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Mýa Fought Natural Curls, Unibrow & Low Self Esteem Growing Up

Mýa Marie Harrison (born October 10, 1979), professionally known as Mýa, is an American R&B singer-songwriter, record producer, actress, dancer, and choreographer. She is considered to be a world class beauty and highly sought after for a wide range of ongoing projects.

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Although she often wears her hair bone straight in a series of edgy hairstyles, twists and extensions, Mýa was born with natural curls which she fought growing up.

(Image of Mýa from - All Rights Reserved).

Although a major star renowned for her beauty, this was not always the case. Mýa felt far from beautiful during her school years.

I recently discovered an old issue of Twist Magazine from August 2001 in my hair library at which chronicled the star's years of feeling bad about her hair, looks and racial background.

Battling Self Esteem & Naturally Curly Hair

I was amazed to find an interview with Mýa from the old Twist issues where she discussed her battles with self-esteem and her natural curly hair during past days in school.

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In that issue Mya talked about growing up, her battles with self-esteem and dealing with her hair. Mya has admitted her issues with self-esteem and her hair continue even into the present time.

Constantly Teased About Her Curly Hair

She told Twist Magazine she was "constantly teased about her hair which didn't seem to live up to her classmates' standards of beauty. She also wore braces" which added to her feelings of being a target.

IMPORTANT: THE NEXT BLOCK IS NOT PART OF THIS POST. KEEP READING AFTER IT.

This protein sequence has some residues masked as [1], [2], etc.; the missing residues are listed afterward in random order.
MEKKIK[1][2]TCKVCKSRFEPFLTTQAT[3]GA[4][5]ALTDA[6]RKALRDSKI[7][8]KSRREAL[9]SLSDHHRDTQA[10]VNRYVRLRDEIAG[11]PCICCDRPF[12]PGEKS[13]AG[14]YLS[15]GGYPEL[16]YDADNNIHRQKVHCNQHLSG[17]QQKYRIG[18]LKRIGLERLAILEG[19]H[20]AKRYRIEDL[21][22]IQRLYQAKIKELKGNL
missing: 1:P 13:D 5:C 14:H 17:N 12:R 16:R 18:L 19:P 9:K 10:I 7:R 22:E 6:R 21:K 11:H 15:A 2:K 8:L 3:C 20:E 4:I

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The beauty noted "her thrift store clothes added fuel to the fire. Her parents' mixed marriage (one is black, one is white) made something she had no control over into a daily battle. As her self-doubt grew", she said she "retreated into her own world."

Bushy Hair Was Launching Pad For Hurtful Insults

The multi platinum recording artist told Twist "my hair was just out of control - naturally curly". She said back then "it wasn't an advantage" because "her bushy hair was a launching pad for one hurtful insult after another."

Mýa's hair was "just the start" of her problems. She told Twist "the biracial marriage of her parents made it "embarrassing to walk in public with them because I felt like an alien. People were staring at me." But the staring continued day after day. "I thought something was wrong.

Mýa Original Unibrow

Every part of Mya's life back then seemed to invite insults. "I had a unibrow. I was teased so much that I really started believing what people said about me back then. And it really hurt." Mya admitted to Twist "I wanted it to change, and I just wanted to improve myself in any way that I could. I studied hard, but I got teased for that. It made me stop raising my hand in class at times. I became isolated."

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Self Imposed Isolation Over Natural Curls & Other Looks Led To Success

It was in her self-imposed isolation over her natural curls, her racial heritage and her unibrow which led Mýa began to develop her talents as a singer and dancer.

Now a success in the music industry, she has always given back to her fans. Mýa was an official spokeswoman for the Secret to Self-Esteem program from 1998 - 2001. During her time with the program she spoke to girls around the country to help them feel better about themselves.